Posted on Wednesday, April 20th, 2011 at 9:39 am

Concern distributed cash via mobile phones to extremely vulnerable communities at high risk of malnutrition in Niger, pre-empting a massive food crisis. Photo: Niger, Concern Worldwide

By Tom Arnold – Concern Worldwide Chief Executive Officer

Last Friday April 15—as part of the Spring Meetings of the World Bank and IMF in Washington, DC—I was a panelist in a groundbreaking global conversation, the Open Forum. It was a unique opportunity for a small group of experts to engage not only with each other, but with 3,000 participants in a concurrent 24-hour chat, and people from 91 countries who had submitted comments and ideas online before the event. The topic was the food crisis—crippling market volatility whose net effect has been a sustained increase in food prices, wreaking havoc on the world’s poor.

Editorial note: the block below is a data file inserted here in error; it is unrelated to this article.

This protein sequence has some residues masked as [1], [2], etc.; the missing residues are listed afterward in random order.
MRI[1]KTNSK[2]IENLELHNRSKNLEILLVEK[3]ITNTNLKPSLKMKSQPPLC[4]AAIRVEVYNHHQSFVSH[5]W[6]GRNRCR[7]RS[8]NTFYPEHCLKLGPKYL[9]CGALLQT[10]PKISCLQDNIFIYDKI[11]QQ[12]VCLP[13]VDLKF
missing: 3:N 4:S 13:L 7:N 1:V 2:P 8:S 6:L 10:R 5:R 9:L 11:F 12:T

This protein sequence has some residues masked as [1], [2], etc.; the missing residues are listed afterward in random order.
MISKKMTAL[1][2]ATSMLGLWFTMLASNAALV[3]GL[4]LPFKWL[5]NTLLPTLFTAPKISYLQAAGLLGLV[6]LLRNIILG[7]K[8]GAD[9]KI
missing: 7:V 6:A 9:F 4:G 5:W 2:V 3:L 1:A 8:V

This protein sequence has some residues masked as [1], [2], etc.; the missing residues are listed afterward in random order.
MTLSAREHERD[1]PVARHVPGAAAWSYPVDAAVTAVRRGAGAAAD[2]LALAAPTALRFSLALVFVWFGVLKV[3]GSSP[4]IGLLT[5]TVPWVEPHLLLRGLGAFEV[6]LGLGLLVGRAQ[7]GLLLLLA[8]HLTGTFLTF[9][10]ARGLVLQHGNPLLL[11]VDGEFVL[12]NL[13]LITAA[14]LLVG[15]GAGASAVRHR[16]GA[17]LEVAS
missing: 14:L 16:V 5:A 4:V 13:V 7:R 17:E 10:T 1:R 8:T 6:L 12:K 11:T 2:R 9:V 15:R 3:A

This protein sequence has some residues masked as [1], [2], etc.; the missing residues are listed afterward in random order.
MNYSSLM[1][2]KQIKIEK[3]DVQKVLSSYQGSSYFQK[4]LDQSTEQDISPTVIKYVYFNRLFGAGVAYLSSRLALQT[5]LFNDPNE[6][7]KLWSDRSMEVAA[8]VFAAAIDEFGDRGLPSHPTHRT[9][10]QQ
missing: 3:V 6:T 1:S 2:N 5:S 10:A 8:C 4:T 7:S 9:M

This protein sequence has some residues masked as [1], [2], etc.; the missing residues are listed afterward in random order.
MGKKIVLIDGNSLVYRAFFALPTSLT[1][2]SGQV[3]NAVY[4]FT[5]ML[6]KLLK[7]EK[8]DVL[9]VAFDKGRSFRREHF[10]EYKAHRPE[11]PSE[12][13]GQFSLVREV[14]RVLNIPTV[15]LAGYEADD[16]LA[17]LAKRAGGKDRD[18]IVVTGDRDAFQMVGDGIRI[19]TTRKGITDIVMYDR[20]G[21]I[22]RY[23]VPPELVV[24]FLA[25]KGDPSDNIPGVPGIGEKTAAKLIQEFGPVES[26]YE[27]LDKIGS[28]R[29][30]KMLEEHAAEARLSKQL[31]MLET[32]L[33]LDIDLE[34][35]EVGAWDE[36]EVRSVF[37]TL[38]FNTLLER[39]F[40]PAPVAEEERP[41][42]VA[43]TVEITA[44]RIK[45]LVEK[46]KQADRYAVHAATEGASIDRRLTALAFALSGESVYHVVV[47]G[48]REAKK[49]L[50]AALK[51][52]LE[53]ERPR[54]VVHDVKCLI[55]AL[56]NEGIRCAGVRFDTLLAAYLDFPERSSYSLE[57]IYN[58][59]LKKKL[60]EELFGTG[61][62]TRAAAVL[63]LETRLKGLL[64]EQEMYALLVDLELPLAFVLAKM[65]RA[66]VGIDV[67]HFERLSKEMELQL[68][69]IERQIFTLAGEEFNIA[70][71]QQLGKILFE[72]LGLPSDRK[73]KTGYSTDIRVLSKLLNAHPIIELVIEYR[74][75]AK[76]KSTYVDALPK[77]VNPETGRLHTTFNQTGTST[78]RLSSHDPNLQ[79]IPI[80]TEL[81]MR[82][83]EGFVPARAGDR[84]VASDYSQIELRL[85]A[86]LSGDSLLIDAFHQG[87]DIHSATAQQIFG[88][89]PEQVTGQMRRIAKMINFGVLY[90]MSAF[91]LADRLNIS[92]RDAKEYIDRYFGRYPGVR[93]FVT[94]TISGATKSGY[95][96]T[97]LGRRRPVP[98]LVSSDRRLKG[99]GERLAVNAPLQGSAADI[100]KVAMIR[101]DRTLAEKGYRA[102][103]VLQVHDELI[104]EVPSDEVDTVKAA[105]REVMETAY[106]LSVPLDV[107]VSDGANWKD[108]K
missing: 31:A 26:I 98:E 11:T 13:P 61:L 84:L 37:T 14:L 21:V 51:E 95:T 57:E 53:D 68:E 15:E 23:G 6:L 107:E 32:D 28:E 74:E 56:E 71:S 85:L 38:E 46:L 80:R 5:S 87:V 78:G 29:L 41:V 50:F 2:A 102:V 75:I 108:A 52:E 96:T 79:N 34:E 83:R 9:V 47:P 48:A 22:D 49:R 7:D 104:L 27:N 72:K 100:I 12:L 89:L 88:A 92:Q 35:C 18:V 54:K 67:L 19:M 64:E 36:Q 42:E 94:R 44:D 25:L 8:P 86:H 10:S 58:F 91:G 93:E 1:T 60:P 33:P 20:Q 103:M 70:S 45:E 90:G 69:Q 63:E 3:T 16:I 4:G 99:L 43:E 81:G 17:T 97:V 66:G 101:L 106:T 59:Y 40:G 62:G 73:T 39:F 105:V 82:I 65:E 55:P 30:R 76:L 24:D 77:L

This was no staid academic exercise.  It was an invaluable part of a larger conversation that grows more urgent by the day because each day, more lives hang in the balance. As World Bank President Robert Zoellick starkly put it, “we’re one event away from a very serious crisis.” Read the rest of this entry »